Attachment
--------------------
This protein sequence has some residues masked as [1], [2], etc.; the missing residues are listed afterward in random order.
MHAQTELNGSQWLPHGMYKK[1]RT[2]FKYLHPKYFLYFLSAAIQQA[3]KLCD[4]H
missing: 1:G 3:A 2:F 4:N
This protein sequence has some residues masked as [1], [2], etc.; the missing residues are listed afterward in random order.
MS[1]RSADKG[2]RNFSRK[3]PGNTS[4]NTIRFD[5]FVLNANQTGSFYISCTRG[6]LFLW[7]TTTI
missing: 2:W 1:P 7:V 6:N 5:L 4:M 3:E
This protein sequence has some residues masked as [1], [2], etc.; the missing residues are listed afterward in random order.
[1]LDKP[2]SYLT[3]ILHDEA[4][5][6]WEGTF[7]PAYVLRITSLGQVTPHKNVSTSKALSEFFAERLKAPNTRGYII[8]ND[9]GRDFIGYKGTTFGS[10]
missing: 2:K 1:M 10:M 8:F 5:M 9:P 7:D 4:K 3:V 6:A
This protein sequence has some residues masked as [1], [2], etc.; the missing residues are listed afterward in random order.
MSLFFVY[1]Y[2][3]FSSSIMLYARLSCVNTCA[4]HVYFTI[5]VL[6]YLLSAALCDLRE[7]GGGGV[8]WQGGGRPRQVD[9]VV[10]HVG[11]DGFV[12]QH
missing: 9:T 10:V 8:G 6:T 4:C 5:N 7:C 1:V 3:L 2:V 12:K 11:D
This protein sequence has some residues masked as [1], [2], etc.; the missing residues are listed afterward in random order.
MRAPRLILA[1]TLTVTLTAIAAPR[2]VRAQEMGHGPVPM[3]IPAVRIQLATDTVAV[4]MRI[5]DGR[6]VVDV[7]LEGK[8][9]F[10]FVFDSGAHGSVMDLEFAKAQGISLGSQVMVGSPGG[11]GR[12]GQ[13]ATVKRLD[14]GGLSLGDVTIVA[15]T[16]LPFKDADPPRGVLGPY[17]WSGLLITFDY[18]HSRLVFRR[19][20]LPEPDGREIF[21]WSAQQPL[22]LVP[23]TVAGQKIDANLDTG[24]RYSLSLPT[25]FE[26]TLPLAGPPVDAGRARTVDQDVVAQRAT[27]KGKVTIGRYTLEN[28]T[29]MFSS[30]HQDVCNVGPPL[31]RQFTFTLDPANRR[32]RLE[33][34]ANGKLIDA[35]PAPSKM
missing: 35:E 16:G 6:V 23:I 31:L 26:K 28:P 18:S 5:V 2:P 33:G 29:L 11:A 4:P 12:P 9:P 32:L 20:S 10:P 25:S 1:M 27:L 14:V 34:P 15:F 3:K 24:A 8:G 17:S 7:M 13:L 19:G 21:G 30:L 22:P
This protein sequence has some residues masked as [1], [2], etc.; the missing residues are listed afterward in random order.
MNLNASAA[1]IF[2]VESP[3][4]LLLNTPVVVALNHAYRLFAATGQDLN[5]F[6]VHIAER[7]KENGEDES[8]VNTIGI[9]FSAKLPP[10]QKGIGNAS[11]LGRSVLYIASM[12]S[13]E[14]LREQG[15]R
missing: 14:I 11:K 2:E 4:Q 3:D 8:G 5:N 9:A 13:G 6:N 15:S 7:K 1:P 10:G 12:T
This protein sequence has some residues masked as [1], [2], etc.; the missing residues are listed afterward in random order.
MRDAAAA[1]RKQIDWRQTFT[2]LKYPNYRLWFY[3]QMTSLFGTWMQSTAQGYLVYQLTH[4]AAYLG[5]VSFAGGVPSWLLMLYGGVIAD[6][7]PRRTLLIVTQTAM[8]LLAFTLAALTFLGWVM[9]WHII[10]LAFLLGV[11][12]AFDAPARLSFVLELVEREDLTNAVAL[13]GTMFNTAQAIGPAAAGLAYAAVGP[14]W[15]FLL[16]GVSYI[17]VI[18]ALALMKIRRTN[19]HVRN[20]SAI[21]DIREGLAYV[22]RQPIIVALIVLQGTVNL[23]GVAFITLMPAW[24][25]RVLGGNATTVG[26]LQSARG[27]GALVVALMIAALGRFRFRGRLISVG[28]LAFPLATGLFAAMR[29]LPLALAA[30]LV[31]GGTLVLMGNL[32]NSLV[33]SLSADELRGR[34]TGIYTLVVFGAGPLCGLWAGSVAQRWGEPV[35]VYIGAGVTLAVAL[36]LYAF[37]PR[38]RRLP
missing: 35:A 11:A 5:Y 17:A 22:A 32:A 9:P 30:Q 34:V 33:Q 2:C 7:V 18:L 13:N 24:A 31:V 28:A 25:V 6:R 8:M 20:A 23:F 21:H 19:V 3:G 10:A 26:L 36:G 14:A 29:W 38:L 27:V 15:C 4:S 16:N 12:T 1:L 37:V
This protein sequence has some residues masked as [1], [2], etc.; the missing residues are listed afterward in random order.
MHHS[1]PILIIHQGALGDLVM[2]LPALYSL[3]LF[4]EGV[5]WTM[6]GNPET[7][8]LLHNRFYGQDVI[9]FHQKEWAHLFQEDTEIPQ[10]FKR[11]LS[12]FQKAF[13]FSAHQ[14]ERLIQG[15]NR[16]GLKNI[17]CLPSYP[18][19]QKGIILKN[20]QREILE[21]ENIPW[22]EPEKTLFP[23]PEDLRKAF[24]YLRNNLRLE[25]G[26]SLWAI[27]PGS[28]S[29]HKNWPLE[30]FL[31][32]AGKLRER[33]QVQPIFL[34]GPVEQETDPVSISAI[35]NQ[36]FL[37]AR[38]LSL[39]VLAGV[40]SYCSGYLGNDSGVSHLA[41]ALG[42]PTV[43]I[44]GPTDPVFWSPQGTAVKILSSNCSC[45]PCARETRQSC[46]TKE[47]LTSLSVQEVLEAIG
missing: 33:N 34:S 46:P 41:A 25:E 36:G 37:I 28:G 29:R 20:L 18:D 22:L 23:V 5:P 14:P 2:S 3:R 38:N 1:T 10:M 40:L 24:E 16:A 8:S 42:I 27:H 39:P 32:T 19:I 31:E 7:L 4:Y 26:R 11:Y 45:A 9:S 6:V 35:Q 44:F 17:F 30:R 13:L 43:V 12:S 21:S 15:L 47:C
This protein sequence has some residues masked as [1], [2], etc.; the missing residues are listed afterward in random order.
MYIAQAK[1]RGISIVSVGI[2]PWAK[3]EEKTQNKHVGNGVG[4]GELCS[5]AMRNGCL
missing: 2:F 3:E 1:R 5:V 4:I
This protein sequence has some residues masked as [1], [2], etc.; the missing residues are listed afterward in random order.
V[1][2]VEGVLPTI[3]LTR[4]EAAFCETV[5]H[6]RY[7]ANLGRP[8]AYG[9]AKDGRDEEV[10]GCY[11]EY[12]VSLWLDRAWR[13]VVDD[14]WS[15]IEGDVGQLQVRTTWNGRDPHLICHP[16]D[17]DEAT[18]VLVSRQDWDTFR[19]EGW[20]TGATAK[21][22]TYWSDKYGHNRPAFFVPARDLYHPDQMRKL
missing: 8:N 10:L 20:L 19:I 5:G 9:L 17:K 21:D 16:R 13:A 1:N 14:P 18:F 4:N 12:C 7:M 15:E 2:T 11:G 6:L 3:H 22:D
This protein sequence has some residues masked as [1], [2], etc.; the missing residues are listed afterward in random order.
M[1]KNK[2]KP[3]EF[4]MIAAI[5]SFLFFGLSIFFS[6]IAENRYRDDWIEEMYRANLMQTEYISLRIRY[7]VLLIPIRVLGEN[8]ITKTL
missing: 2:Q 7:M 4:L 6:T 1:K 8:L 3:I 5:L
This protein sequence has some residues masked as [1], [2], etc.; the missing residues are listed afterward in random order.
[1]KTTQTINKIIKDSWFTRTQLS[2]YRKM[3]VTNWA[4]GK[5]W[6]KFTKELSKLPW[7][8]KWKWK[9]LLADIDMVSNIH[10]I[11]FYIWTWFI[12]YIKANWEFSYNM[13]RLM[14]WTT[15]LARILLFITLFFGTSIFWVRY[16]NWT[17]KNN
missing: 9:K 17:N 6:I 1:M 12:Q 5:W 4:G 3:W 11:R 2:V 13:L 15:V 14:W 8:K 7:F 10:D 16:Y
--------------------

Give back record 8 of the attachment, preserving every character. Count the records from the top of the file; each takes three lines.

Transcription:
This protein sequence has some residues masked as [1], [2], etc.; the missing residues are listed afterward in random order.
MHHS[1]PILIIHQGALGDLVM[2]LPALYSL[3]LF[4]EGV[5]WTM[6]GNPET[7][8]LLHNRFYGQDVI[9]FHQKEWAHLFQEDTEIPQ[10]FKR[11]LS[12]FQKAF[13]FSAHQ[14]ERLIQG[15]NR[16]GLKNI[17]CLPSYP[18][19]QKGIILKN[20]QREILE[21]ENIPW[22]EPEKTLFP[23]PEDLRKAF[24]YLRNNLRLE[25]G[26]SLWAI[27]PGS[28]S[29]HKNWPLE[30]FL[31][32]AGKLRER[33]QVQPIFL[34]GPVEQETDPVSISAI[35]NQ[36]FL[37]AR[38]LSL[39]VLAGV[40]SYCSGYLGNDSGVSHLA[41]ALG[42]PTV[43]I[44]GPTDPVFWSPQGTAVKILSSNCSC[45]PCARETRQSC[46]TKE[47]LTSLSVQEVLEAIG
missing: 33:N 34:S 46:P 41:A 25:E 36:G 37:I 28:G 29:R 20:L 18:D 22:L 23:V 5:P 14:P 2:S 3:R 38:N 1:T 10:M 40:L 24:E 16:A 8:S 42:I 27:H 39:P 32:T 19:I 31:E 7:L 4:Y 26:R 11:Y 45:A 9:S 6:V 35:Q 44:F 17:F 30:R 13:L 43:V 12:S 21:S 15:L 47:C